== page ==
Bitcoin will transform the economy of El Salvador


El Salvador’s great bitcoin experiment, embracing what is arguably the grandfather of cryptocurrencies as legal tender, is an experience that has had its share of turbulence.

In the meteoric three months between announcement and nationwide rollout, there have been technical glitches, bitcoin price volatility, and even street protests.

But as the CEO and Executive Director of the Stellar Development Foundation, Denelle Dixon, told Karen Webster, bitcoin will only be the beginning, opening the national conversation to integrate cryptos more broadly into the mix.

Blockchain adoption will intensify, she said, and a range of other currencies will be considered and used in day-to-day trading, including stablecoins.

“Any country that decides [crypto] going to be legal somehow changes the idea of ​​the digital coin from being simply something that is ‘out there’ that only a certain segment of the population focuses on, to something that everyone needs to pay attention to As they assess strengths and weaknesses, she said.

“It’s important to get it right,” she added.

After all, there will only be a short window to convince consumers and businesses to move beyond the proven money-and-dollar methods. And getting them to trust bitcoin, however volatile it may be, when a hypothetical purchase of a can of Coke costs an infinitesimal fraction of a $ 48,000 bitcoin (to date), can be difficult.

It’s not easy to think in fractions, she noted. No one really knows what the tax implications and pricing implications are when it comes to using a digital coin that can scale several percentage points in a day or even an hour.

The biggest issue at hand is trust. It is true that at least for now, many consumers do not trust bitcoin. A large majority of consumers – 70% of them – in El Salvador said they didn’t want to use bitcoin in everyday commerce.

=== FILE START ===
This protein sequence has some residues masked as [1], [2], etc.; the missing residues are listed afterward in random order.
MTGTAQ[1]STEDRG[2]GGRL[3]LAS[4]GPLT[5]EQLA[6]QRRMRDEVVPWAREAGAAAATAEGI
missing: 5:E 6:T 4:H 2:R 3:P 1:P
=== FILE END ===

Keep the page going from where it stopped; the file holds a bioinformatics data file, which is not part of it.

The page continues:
But at a high level, she said, bitcoin is indeed a store of value, which means consumers will begin to embrace and adapt cryptos to their own level of convenience. Progress in education will be faster and greater, requiring joint efforts between the private sector and governments.

The main initial use cases

The main initial use cases will focus on remittances, she told Webster. There is indeed the possibility of streamlining cross-border payments from the start. The remittance market and how remittances work is highly fragmented and ripe for a digital overhaul.

Remittances to the country recently totaled 23% of gross domestic product (GDP), or $ 6 billion, which equates to $ 195 per household per month. But the costs are high, and the fees can represent 7-8% of transactions over and above the amount sent.

Competition among developers in the market will create new offers related to remittances, so the price of remittances themselves will drop.

Bitcoin and other cryptos can reduce these costs significantly. She specifically highlighted the use of stable coins to reduce transaction costs in order to settle faster and with greater transparency. In addition, stability is introduced in these transactions, as there is individual support with fiat.

“They are not volatile,” she said. “They don’t have the challenges associated with other cryptocurrencies – the transfer goes pretty seamlessly, and in three to five seconds it’s done.”

On the Stellar network, for example, it is possible to make 100,000 transactions for about a penny. Stablecoins also have a competitive advantage, as they are transparent about the assets that “back” them (increasingly to dollars and very liquid short-term T-bills).

Stable coins, she said, can work with the existing financial infrastructure and dollar sovereignty in El Salvador, in an interoperable fashion. This interoperability goes against criticism and concerns that President Nayib Bukele will seek to launch his own digital decree to evade sanctions and strengthen his own grip on the economy.

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As regulators continue to focus on stablecoins, the competitive situation is also expected to improve in a way that benefits consumers, she said.

Looking ahead, she said, “we’re going to see other countries that are also going to look at bitcoin and the plethora of other opportunities available to them.”



On: Eighty percent of consumers want to use non-traditional payment options like self-service, but only 35 percent were able to use them for their most recent purchases. Today’s Self-Service Shopping Journey, a PYMNTS and Toshiba Collaboration, analyzes more than 2,500 responses to find out how merchants can address availability and perception issues to meet demand for self-service kiosks.

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